A novel PBP3 substitution in Haemophilus influenzae confers reduced aminopenicillin susceptibility

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Abstract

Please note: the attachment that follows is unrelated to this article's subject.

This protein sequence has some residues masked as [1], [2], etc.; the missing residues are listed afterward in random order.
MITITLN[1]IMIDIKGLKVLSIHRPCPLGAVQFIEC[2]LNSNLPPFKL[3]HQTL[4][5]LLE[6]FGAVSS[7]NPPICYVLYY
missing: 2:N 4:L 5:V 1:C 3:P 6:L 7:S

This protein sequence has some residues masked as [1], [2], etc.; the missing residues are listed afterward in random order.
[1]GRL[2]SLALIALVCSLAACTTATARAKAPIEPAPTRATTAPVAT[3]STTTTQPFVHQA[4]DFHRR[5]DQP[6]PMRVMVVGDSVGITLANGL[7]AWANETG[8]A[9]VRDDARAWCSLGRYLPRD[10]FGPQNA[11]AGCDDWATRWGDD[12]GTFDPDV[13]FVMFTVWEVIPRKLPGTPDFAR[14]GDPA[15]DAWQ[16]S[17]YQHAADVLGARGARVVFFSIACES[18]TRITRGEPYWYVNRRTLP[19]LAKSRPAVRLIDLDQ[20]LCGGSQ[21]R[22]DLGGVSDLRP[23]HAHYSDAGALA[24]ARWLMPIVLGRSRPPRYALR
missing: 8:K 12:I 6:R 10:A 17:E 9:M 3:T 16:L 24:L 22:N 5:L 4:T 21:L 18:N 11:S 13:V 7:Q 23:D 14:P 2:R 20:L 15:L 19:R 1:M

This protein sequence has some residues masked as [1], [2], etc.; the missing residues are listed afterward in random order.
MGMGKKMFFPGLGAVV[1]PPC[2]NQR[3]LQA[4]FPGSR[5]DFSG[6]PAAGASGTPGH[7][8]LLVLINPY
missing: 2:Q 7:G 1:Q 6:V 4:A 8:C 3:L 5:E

Background: Identification and characterization of non-typeable Haemophilus influenzae (NTHi) with reduced susceptibility to β-lactam antibiotics due to mutations in penicillin binding protein 3 (PBP3) is a clinical challenge. We analyzed a blood isolate, NTHi93–57485, that was categorized as aminopenicillin resistant but lacked key amino acid substitutions in PBP3 that have previously been associated with reduced aminopenicillin susceptibility. The significance of an alternative amino acid substitution (Y528H) in this isolate was examined. Results: Site-directed mutagenesis of a β-lactam susceptible H. influenzae (NTHi3655) was performed to introduce the Y528H substitution into wild-type ftsI (encoding for PBP3). Disc diffusion screening and broth microdilution determination Y528H of MICs for β-lactam agents were done with the NTHi3655-PBP3 mutant and were compared with the NTHi3655 wild-type as well as the original clinical isolate NTHi93–57485. Introduction of the Y528H substitution in NTHi3655 resulted in positive screening for β-lactam resistance. MICs for aminopenicillins were increased in the mutant compared to the wild-type. However, the mutant remained susceptible to aminopenicillins according to EUCAST clinical breakpoints (assuming intravenous treatment) and the introduction of Y528H alone did not increase the resistance to the same level as NTHi93–57485. None of the isolates had frame shift insertions in the acrR gene regulating the AcrAB efflux pump. Conclusions: In parallel to the previously well-described PBP3-substitutions R517H and N526K, we demonstrate that Y528H confers reduced aminopenicillin susceptibility. Keywords: Ampicillin - β-lactam resistance - ftsI - Haemophilus influenzae - PBP3 - penicillin binding proteins - site directed mutagenesis Introduction third group with additional substitutions near the Antimicrobial resistance of the respiratory tract pathogen SSN-motif, S385T (group III or III-like) confers a non-typeable Haemophilus influenzae (NTHi) to β-lactam higher-level of antimicrobial resistance, including resist- antibiotics is conferred either by the production of transfer- ance to third-generation cephalosporins [3–5]. The rable β-lactamases or by amino acid substitutions in peni- group II-rPBP3 variants can be further categorized into cillin binding protein 3 (rPBP3), caused by point mutations the subgroups IIa-d or A-G, depending on the pattern of of the ftsI gene [1]. It has also been shown that loss of mutations within ftsI that appear together with N526K repression of the AcrAB efflux pump in combination with [6, 7]. The evidence of correlation between these key rPBP3 may lead to a further increase in resistance [2]. substitutions and resistance phenotype is strong [3, 8], NTHi strains with rPBP3 variants are classified into but the causal evidence of these substitutions as single three main groups (Table 1), based on the substitution determinants of resistance is less convincing. When of two key amino acids occurring near the KTG-motif: Osaki and co-authors applied site-directed mutagen- R517H (clustered as group I) or N526K (group II) [3]. A esis to introduce PBP3 substitutions into a β-lactam susceptible strain (H. influenzae Rd), neither the * Correspondence: john.thegerstrom@med.lu.se introduction of R517H nor N526K could alone ge- Clinical Microbiology, Department of Translational Medicine, Lund nerate mutants that were aminopenicillin resistant University, Jan Waldenströms gata 59, SE-205 02 Malmö, Sweden (ampicillin MIC = 0.25 mg/L for N526K) according to Full list of author information is available at the end of the article © The Author(s). 2018 Open Access This article is distributed under the terms of the Creative Commons Attribution 4.0 International License (http://creativecommons.org/licenses/by/4.0/), which permits unrestricted use, distribution, and reproduction in any medium, provided you give appropriate credit to the original author(s) and the source, provide a link to the Creative Commons license, and indicate if changes were made. The Creative Commons Public Domain Dedication waiver (http://creativecommons.org/publicdomain/zero/1.0/) applies to the data made available in this article, unless otherwise stated. Thegerström et al. BMC Microbiology (2018) 18:48 Page 2 of 7 Table 1 The principal groups of rPBP3 in Haemophilus influenzae with their associated amino acid substitutions and susceptibility to ampicillin. The clinical breakpoint for ampicillin is definied as R > 1 mg/L by EUCAST, which means that a subset of NTHi with rPBP3 genotype are still categorized as susceptible. Table modified after Skaare et al. [7] Main rPBP3 Subgroup according Subgroup according to Key amino acid Associated substitutions MIC range of group to Skaare [7] Ubukata [3] and Dabernat [6] substitutions in subgroups Ampicillin (mg/L) Group I R517H 0.5–2 [5] Group II N526K 0.5–8 [5] A IIb N526K D350N M377I A502V V547I N569S B IId N526K I449V V547I N569S C IIb N526K D350N M377I G490E A502V V547I N569S D II- N526K D350N G490E A530S E IIc N526K A502T F IIa N526K – G II- N526K V547I A554T A561E N569S Group III S385T + N526K 1–32 [4] Group III-like S385T + R517H 0.5–2 [5] clinical breakpoints, although a reduced susceptibility (2011). The isolate did not, however, carry any of the compared to the wild-type (WT) isolate was seen [9]. previously described key mutations in ftsI and was there- A screening algorithm to identify rPBP3 strains in fore chosen for further testing. DNA sequencing of fstI routine diagnostics based on disc diffusion with 1 U ben- revealed an alternative amino acid substitution located zylpenicillin is suggested by the European Committee on near the KTG-motif; Y528H (Fig. 1). Antimicrobial Susceptibility Testing (EUCAST) [10]. This For site-directed mutagenesis, a well-characterized, screening algorithm has demonstrated high sensitivity and β-lactam-susceptible isolate (NTHi3655) previously kindly specificity in detecting rPBP3 isolates, although confirma- donated by R. Munson, St Louis, Mo., was chosen [12]. tory testing of actual MIC levels is recommended to deter- This strain was chosen since its full genome sequence is mine if screening-positive isolates are actually resistant [8, known and it has a wtPBP3 sequence identical to that of 11]. Since current clinical breakpoints for aminopenicillins H.influenzae Rd. (accession no. AAZF01000004.1). split the rPBP3 group, this implies that a subset of rPBP3 ATCC49766 (American Type Culture Collection, LGC isolates are still considered susceptible [8](Table 1). standards, Teddington, UK) was used as quality control in Moreover, the breakpoints assume intravenous dosage, the antimicrobial susceptibility testing. All strains were and therefore there is debate on the optimal treatment of cultured on chocolate agar or in brain heart infusion these strains in infections that do not require intravenous (BHI) broth supplemented with 10 μg/ml each of antibiotic therapy. nicotinamide adenine dinucleotide (NAD) and hemin In the present study, we investigated a clinical NTHi overnight at 37°C and 5% CO . All isolates were con- isolate that was aminopenicillin resistant according to firmed as Haemophilus influenzae by Matrix Assisted initial disc diffusion screening and MIC determination, Laser Desorption Ionization Time of Flight (MALDI-TOF, but lacked resistance-defining substitutions in PBP3, and scores > 2). instead had an alternative substitution near the Only microorganisms and no human material were KTG-motif; Y528H. handled in this project. Methods Site-directed mutagenesis (SDM) Bacterial strains and culture conditions Genomic DNA was purified using the GenElute™ Bacterial A clinical blood isolate from Kronoberg County Genomic DNA kit (Sigma-Aldrich, St Louis, MO). The ftsI (Sweden) (NTHi93–57485) was collected as part of rou- gene and its flanking regions were amplified from the WT tine diagnostics at the laboratory of clinical microbiology NTHi3655 by using the Expand™ High Fidelity PCR in Växjö, Sweden. The isolate was screened as β-lactam System (Roche, Mannheim, Germany) and primers listed resistant by disc diffusion, was β-lactamase negative by in Table 2. nitrocefin testing and had an MIC for amoxicillin of The resulting PCR product was cloned into the ® ® 2 mg/L according to the initial Etest (bioMérieux, Marcy pCR-XL-TOPO vector by using TOPO XL PCR cloning l’Etoile, France), and thus aminopenicillin resistant ac- kit (Invitrogen, Carlsbad, CA). The recombinant plasmid cording to EUCAST clinical breakpoints at the time construct was thereafter transformed into Escherichia Thegerström et al. BMC Microbiology (2018) 18:48 Page 3 of 7 Fig. 1 The amino acid sequence of the transpeptidase domain of PBP3 is shown for the wild-type PBP3 strain NTHi3655 as well as for the mutated Y528H strain NTHi3655-PBP3 and the clinical strain NTHi93–57,485 expressing the Y528H substitution. For comparison, the PBP3 sequence of H.influenzae Rd. is also shown (GenBank:U32793). None of the other resistance-associated substitutions listed in Table 1 is present in any of the isolates coli TOP10. The fstI gene was verified by DNA sequen- and 2 mg/L, respectively). Finally, the ftsI gene sequence cing (Eurofins Genomics, Ebersberg, Germany). in the resulting mutant was verified by DNA Site-directed mutagenesis was carried out using Pfu sequencing. Turbo DNA polymerase (Agilent, Santa Clara, CA) and primers outlined in Table 2. The PCR products were Antimicrobial susceptibility testing digested using DpnI (Thermo Scientific, Waltham, MA) Antimicrobial susceptibility testing was performed at the for 1 h at 37 °C. The mutated ftsI gene with confirmed EUCAST development laboratory (Växjö, Sweden). mutation of Y528H was amplified by PCR and Screening for β-lactam resistance with disc diffusion transformed into the recipient strain NTHi3655 using using 1 U of benzylpenicillin (PcG) on fastidious Mueller the protocol by Poje and Redfield [13]. The generated Hinton (MH-F) solid medium was performed with Y528H Y528H mutant (named NTHi3655-PBP3 ) was selected on NTHi93–57,485, NTHi3655 and NTHi3655-PBP3 BHI agar containing NAD and hemin, and increasing [10]. MICs to common β-lactam agents were also deter- concentrations of ampicillin (0, 0.125, 0.25, 0.5, 0.75, 1 mined by broth microdilution (BMD) according to the Table 2 Primers used for PCR amplification, site directed mutagenesis and sequencing of the ftsI and acrR genes Use of primers Forward primer sequence Reverse primer sequence Ampification of full length ftsI gene 5′– CCTGCGTGTTTGAAAGTTGAAAGAGATG – 3’ 5′– AACAAAGTAAGGGCGAGGATATTCCCAAAG – 3’ Introduction of Y528H substitution in ftsI 5′– GAAAATGGACATTATGTAAATAAGCATGTGGCAT 5′– CCCGCAGTAAATGCCACATGCTTATTTACATAAT in NTHi3655 TTACTGCGGG – 3’ GTCCATTTTC – 3’ Amplification and sequencing of the acrR 5′– TTGTGGGTTTACGGCTTACC – 3’ 5′– CCGATGACACCGACAAAAAT – 3’ gene Sequencing of ftsI gene fw1 (using 5′– CCAATAAACTCTACAGTTAAATGCTCGC – 3’ primer walking) Sequencing of ftsI gene fw2 (using 5′– AGCGGACGATAAACACCGAAACTACCA – 3’ primer walking) Sequencing of ftsI gene fw3 (using 5′– ATACTTAAGGTAACATCTTGTGCATCATAT – 3’ primer walking) Induces nucleotide substitution 1582 T > C to change the codon from a tyrosine residue (TAT) to a histidine residue (CAT) Thegerström et al. BMC Microbiology (2018) 18:48 Page 4 of 7 ISO standard 20776–1[14] using MH-F broth [15]. Ab- When Osaki et al. introduced the key residue substitu- sence of β-lactamase production was confirmed by a tion of N526K into the PBP3 of H. influenzae Rd. strain, standard nitrocefin test [16]. ampicillin MIC increased only 1-fold, in good agreement Y528H with our current findings in NTHi3655-PBP3 [9]. Therefore, despite the fact that these two main mutations Growth curves and sequencing of the acrR gene near the KTG-motif managed to reduce aminopenicillin A few colonies of NTHi were resuspended in supple- susceptibility, it seems that additional factors (PBP3-re- mented BHI broth and diluted to a starting OD of lated or unrelated) are required for resistance surpassing 0.05. The bacterial suspension was incubated at 37°C clinical breakpoints. However, the prevalence of the sub- and 5% CO at 200 rpm and OD was measured at in- 2 600 stitution Y528H in clinical isolates seem to be distinctly dicated time points. The acrR gene, which encodes a lower compared with N526K. To the best of our know- regulator of the AcrAB efflux pump was sequenced ledge, the Y528H substitution has only been sporadically using primers stated in Table 2. described in studies where PBP3 has been sequenced, for instance, in two cefuroxime–resistant isolates where it Results appeared together with N526K and S357N [19]. A Site directed mutagenesis of the susceptible strain BLAST-search on publicly available PBP3 sequences on Y528H NTHi3655 yielded a mutant (NTHi3655-PBP3 )with NCBI only identified one other isolate with this mutation an identical transpeptidase PBP3 sequence to that of the (accession no. BAZ92405.1). The Y528H substitution is clinical isolate NTHi93–57485 (Fig. 1). The introduction not included in the PBP3 substitutions previously investi- of the substitution Y528H into a wtPBP3 rendered the gated by site directed mutagenesis [9]. The reasons why Y528H mutant NTHi3655-PBP3 positive in the disc diffu- this mutation seems less prevalent remain to be eluci- sion β-lactam resistance screening algorithm (Table 3). dated. Its introduction into PBP3 did not affect the growth The mutant also demonstrated a one- or two-fold increase rate of our experimental strain, but other manifestations in MICs for aminopenicillins as revealed by susceptibility of reduced bacterial fitness caused by this mutation still testing with broth microdilution (Table 3). However, the have to be conclusively ruled out. Also, it cannot be ruled clinical isolate NTHi93–57485 still had a higher MIC for out that the studied mutation is less efficient and thus less ampicillin (1 mg/L) and cefuroxime (4 mg/L) compared prone to selection by antibiotic treatment. It can be added Y528H with NTHi3655-PBP3 . All strains were β-lactamase to this discussion that the N526K substitution is rarely negative. None of the isolates had any frame shift inser- seen as a lone substitution in PBP3 in clinical isolates with tions in the acrR gene. reduced susceptibility to aminopenicillins. According to BMD, all isolates had MICs that were Even though additional factors may be needed for re- below current clinical breakpoints proposed by sistance according to clinical breakpoints, several prior EUCAST, contrary to the initial Etest results obtained studies have demonstrated the importance of alterations with NTHi93–57485. It has previously been suggested in PBP3 for the development of β-lactam resistance in that gradient tests have a tendency to overestimate MICs Haemophilus influenzae [3, 4, 9]. Group II strains, with in H. influenzae with modified PBP3 [17]. a low-level aminopenicillin resistance, dominate in most studies [1, 7, 20]. 3D modelling has previously suggested Discussion that the N526K substitution lines the active site pocket The introduction of the amino acid substitution Y528H of PBP3, near the catalytic motif of KTG-514 [3]. Given rendered a fully susceptible isolate to become positive in its proximity to this motif, it is likely that the Y528H the benzylpenicillin screening test. It did not, however, substitution also interferes with the active site pocket. restore zone or MIC levels of ampicillin to those of the The proportional increase in recent years in rPBP3 clinical isolate NTHi93–57485. These results mimic the strains together with increasing rates of resistance to findings from site-direction mutagenesis experiments sulfamethoxazole limits the number of treatment op- performed on substitutions N526K and R517H by Osaki tions for common respiratory tract infections, especially et al. [9]. Our results further support the observation in children [20]. Also, current breakpoints for aminope- that mechanisms other than rPBP3, β-lactamase produc- nicillins assume intravenous dosage, whereas in everyday tion or dysregulation of the AcrAB efflux pump affect treatment of less severe infections, oral amoxicillin is susceptibility to β-lactams in H. influenzae. Interestingly, often used. Pharmacokinetic simulations suggest that we also noted a reduced growth rate in NTHi93–57485 even a high oral amoxicillin dose (750 mg tid) does not (Additional file 1) compared with NTHi3655 and always result in 40% fT > MIC (including 2 standard de- Y528H NTHi3655-PBP3 . Decreased fitness as shown by viations) for an isolate with an MIC of 1 mg/L [21]. Due slower growth rates has been shown to correlate with to this, there is debate whether low-rPBP3 strains that antimicrobial resistance in other bacterial species [18]. are considered as susceptible according to clinical Thegerström et al. BMC Microbiology (2018) 18:48 Page 5 of 7 Table 3 Results of screening for β-lactam resistance and susceptibility testing to various β-lactam antibiotics by BMD Strain ID Geno- Zone diameter Screening Susceptible to MIC MIC MIC amoxicillin MIC MIC MIC MIC MIC mero- β- a b type PCG 1 U (mm) phenotype amino-penicillins amoxicillin ampicillin clavulanic acid cefotaxime ceftriaxone cefuroxime imipenem penem lactamase NTHi3655 Wild- 16 Susceptible Susceptible 0.5 ≤0.25 ≤0.25 ≤0.015 ≤0.015 1 0.5 0.06 Negative type NTHi3655- Y528H 11 Resistant Susceptible 1 0.5 1 ≤0.015 ≤0.015 1 1 0.06 Negative Y528H PBP3 NTHi93– Y528H 6 Resistant Susceptible 1 1 1 0.06 ≤0.015 4 0.5 0.06 Negative As interpreted by EUCAST clinical breakpoints for benzylpenicillin 1 U screening with a zone diameter < 12 mm categorized as resistant Interpreted by EUCAST clinical breakpoints where ampicillin MIC > 1 mg/ L and Amoxicillin MIC > 2 mg/ L are categorized as resistant (assuming i.v. treatment) MIC in mg/ L determined by BMD Thegerström et al. BMC Microbiology (2018) 18:48 Page 6 of 7 breakpoints can be safely treated with oral amoxicillin in Ethics approval and consent to participate Not applicable. Only microorganisms and no human material were handled clinical practice, where a dose of 500 mg tid is com- as part of this project. monly used. Until clinical studies have been performed to address this issue, there is a case for inclusive screen- Competing interests The authors declare that they have no competing interests. ing regimes. Publisher’sNote Conclusions Springer Nature remains neutral with regard to jurisdictional claims in In conclusion, we have identified a novel published maps and institutional affiliations. PBP3-mutation, Y528H, that affects aminopenicillin sus- Author details ceptibility in H. influenzae, and this mutation should be 1 Clinical Microbiology, Department of Translational Medicine, Lund added to rPBP3-defining substitutions. It is clear that University, Jan Waldenströms gata 59, SE-205 02 Malmö, Sweden. EUCAST Development Laboratory, Central Hospital Växjö, SE-351 85 Växjö, Sweden. mechanisms other than β-lactamase production, point mutations in PBP3 or dysregulation of the AcrAB efflux Received: 5 January 2018 Accepted: 23 May 2018 pump can contribute to reduced β-lactam susceptibility. References 1. Tristram S, Jacobs MR, Appelbaum PC. Antimicrobial resistance in Additional file Haemophilus influenzae. Clin Microbiol Rev. 2007;20(2):368–89. 2. Kaczmarek FS, Gootz TD, Dib-Hajj F, Shang W, Hallowell S, Cronan M. Additional file 1: Growth curves demonstrate that the clinical strain Genetic and molecular characterization of beta-lactamase-negative NTHi93–57,485 has a slower growth rate than the rPBP3 WT strain ampicillin-resistant Haemophilus influenzae with unusually high resistance Y528H NTHi3655 and the corresponding mutant NTHi3655-PBP3 . Mean to ampicillin. Antimicrob Agents Chemother. 2004;48(5):1630–9. values from 3 separate experiments are shown. Error bars represent 3. Ubukata K, Shibasaki Y, Yamamoto K, Chiba N, Hasegawa K, Takeuchi Y, standard error of the mean (SEM). Circles represent NTHi3655, squares Sunakawa K, Inoue M, Konno M. Association of amino acid substitutions in Y528H represent NTHi3655-PBP3 and triangles represent NTHi93–57,485. penicillin-binding protein 3 with beta-lactam resistance in beta-lactamase- (DOCX 72 kb) negative ampicillin-resistant Haemophilus influenzae. Antimicrob Agents Chemother. 2001;45(6):1693–9. 4. Hotomi M, Fujihara K, Billal DS, Suzuki K, Nishimura T, Baba S, Yamanaka N. Abbreviations Genetic characteristics and clonal dissemination of beta-lactamase-negative BHI: brain heart infusion (broth and solid medium); BMD: Broth Microdilution; ampicillin-resistant Haemophilus influenzae strains isolated from the upper EUCAST: European Committee on Antimicrobial Susceptibility Testing; fT> respiratory tract of patients in Japan. Antimicrob Agents Chemother. 2007; MIC: The amount of time in which free or non-protein-bound antimicrobial 51(11):3969–76. concentration exceeds the minimum inhibitory concentration (MIC) of the 5. Garcia-Cobos S, Campos J, Lazaro E, Roman F, Cercenado E, Garcia-Rey C, organism; MALDI-TOF: Matrix Assisted Laser Desorption Ionization - Time of Perez-Vazquez M, Oteo J, de Abajo F. Ampicillin-resistant non-beta- Flight; MH-F: fastidious Mueller Hinton (broth and solid medium); lactamase-producing Haemophilus influenzae in Spain: recent emergence MIC: Minimal inhibitory concentration; NAD: nicotinamide adenine of clonal isolates with increased resistance to cefotaxime and cefixime. dinucleotide; NTHi: non-typeable Haemophilus influenzae; PBP3: Penicillin Antimicrob Agents Chemother. 2007;51(7):2564–73. Binding Protein 3; PcG: Benzylpenicillin; rPBP3: PBP3 mediated resistance 6. Dabernat H, Delmas C, Seguy M, Pelissier R, Faucon G, Bennamani S, present (‘Resistant’ PBP3); wtPBP3: wild type PBP3 Pasquier C. Diversity of beta-lactam resistance-conferring amino acid substitutions in penicillin-binding protein 3 of Haemophilus influenzae. Acknowledgements Antimicrob Agents Chemother. 2002;46(7):2208–18. The authors would like to thank Stina Bengtsson who did the initial 7. Skaare D, Allum AG, Anthonisen IL, Jenkins A, Lia A, Strand L, Tveten Y, sequencing of the transpeptidase domain of the ftsI gene in the isolate Kristiansen BE. Mutant ftsI genes in the emergence of penicillin-binding NTHi93-57485. protein-mediated beta-lactam resistance in Haemophilus influenzae in Norway. Clin Microbiol Infec. 2010;16(8):1117–24. 8. Skaare D, Lia A, Hannisdal A, Tveten Y, Matuschek E, Kahlmeter G, Funding Kristiansen BE. Haemophilus influenzae with non-Beta-lactamase-mediated This work was supported by grants from Foundation of Anna and Edwin Beta-lactam resistance: easy to find but hard to categorize. J Clin Microbiol. Berger; the Swedish Medical Research Council (grant number K2015-57X- 2015;53(11):3589–95. 03163-43-4, http://www.vr.se); Forssman’s foundation (Physiographical Society 9. Osaki Y, Sanbongi Y, Ishikawa M, Kataoka H, Suzuki T, Maeda K, Ida T. Lund) and Skåne County Council’s research and development foundation. Genetic approach to study the relationship between penicillin-binding The study bodies had no role in study design, sample collection, analysis of protein 3 mutations and Haemophilus influenzae beta-lactam resistance by data or writing of the manuscript. using site-directed mutagenesis and gene recombinants. Antimicrob Agents Chemother. 2005;49(7):2834–9. Availability of data and materials 10. The European Committee on Antimicrobial Susceptibility Testing. Y528H The nucleotide sequences of ftsI in the isolates NTHi3655-PBP3 and Breakpoint tables for interpretation of MICs and zone diameters. Version. 8: NTHi93–57,485 have been deposited in GenBank under accession no. 0. http://www.eucast.org/ MG366893 and MG366894. The nucleotide sequences of acrR for isolates 11. Sondergaard A, Petersen MT, Fuursted K, Norskov-Lauritsen N. Detection of Y528H NTHi93–57,485 and NTHi3655-PBP3 have been deposited in GenBank N526K-substituted penicillin-binding protein 3 conferring low-level under accession no. MG366895 and MG366896. mutational resistance to beta-lactam antibiotics in Haemophilus influenzae by disc diffusion testing on Mueller-Hinton agar according to EUCAST Authors’ contributions guidelines. The J Antimicrob Chemother. 2012;67(6):1401–4. JT conducted all the experiments apart from the antimicrobial susceptibility 12. Melhus A, Janson H, Westman E, Hermansson A, Forsgren A, Prellner K. testing, analyzed the data and wrote the first draft of the manuscript, EM Amoxicillin treatment of experimental acute otitis media caused by performed the antimicrobial susceptibility testing, YCS and KR contributed to Haemophilus influenzae with non-beta-lactamase-mediated resistance to study design and critically reviewed the manuscript, FR conceived and beta-lactams: aspects of virulence and treatment. Antimicrob Agents coordinated the study. All authors have read and approved the manuscript. Chemother. 1997;41(9):1979–84. Thegerström et al. BMC Microbiology (2018) 18:48 Page 7 of 7 13. Poje G, Redfield RJ. Transformation of Haemophilus influenzae. Methods in molecular medicine. 2003;71:57–70. 14. International Standards Organisation. Reference method for testing the in vitro activity of antimicrobial agents against rapidly growing aerobic bacteria involved in infectious diseases. ISO. 1996:20776–1. 15. The European Committee on Antimicrobial Susceptibility Testing. Media preparation for EUCAST disk diffusion testing and for determination of MIC values by the broth microdilution method. v 4.0, 2014. http://www.eucast.org/, last Accessed 03 Mar 2017. 16. O'Callaghan CH, Morris A, Kirby SM, Shingler AH. Novel method for detection of beta-lactamases by using a chromogenic cephalosporin substrate. Antimicrob Agents Chemother. 1972;1(4):283–8. 17. Karlsson C VA, Matuschek E, Skaare D and Kahlmeter G. : Evaluation of Etest, M.I.C.E. and MIC Test Strip beta-lactam gradient tests for beta-lactamase negative Haemophilus influenzae with beta-lactam resistance due to PBP3 substitutions. 26th ECCMID, Amsterdam, the Netherlands, 2016. 18. Andersson DI, Hughes D. Antibiotic resistance and its cost: is it possible to reverse resistance? Nat Rev Microbiol. 2010;8(4):260–71. 19. Straker K, Wootton M, Simm AM, Bennett PM, MacGowan AP, Walsh TR. Cefuroxime resistance in non-beta-lactamase Haemophilus influenzae is linked to mutations in ftsI. J Antimicrob Chemother. 2003;51(3):523–30. 20. Resman F, Ristovski M, Forsgren A, Kaijser B, Kronvall G, Medstrand P, Melander E, Odenholt I, Riesbeck K. Increase of beta-lactam-resistant invasive Haemophilus influenzae in Sweden, 1997 to 2010. Antimicrob Agents Chemother. 2012;56(8):4408–15. 21. de Velde F, de Winter BC, Koch BC, van Gelder T, Mouton JW. Non-linear absorption pharmacokinetics of amoxicillin: consequences for dosing regimens and clinical breakpoints. J Antimicrob Chemother. 2016;71(10): 2909–17.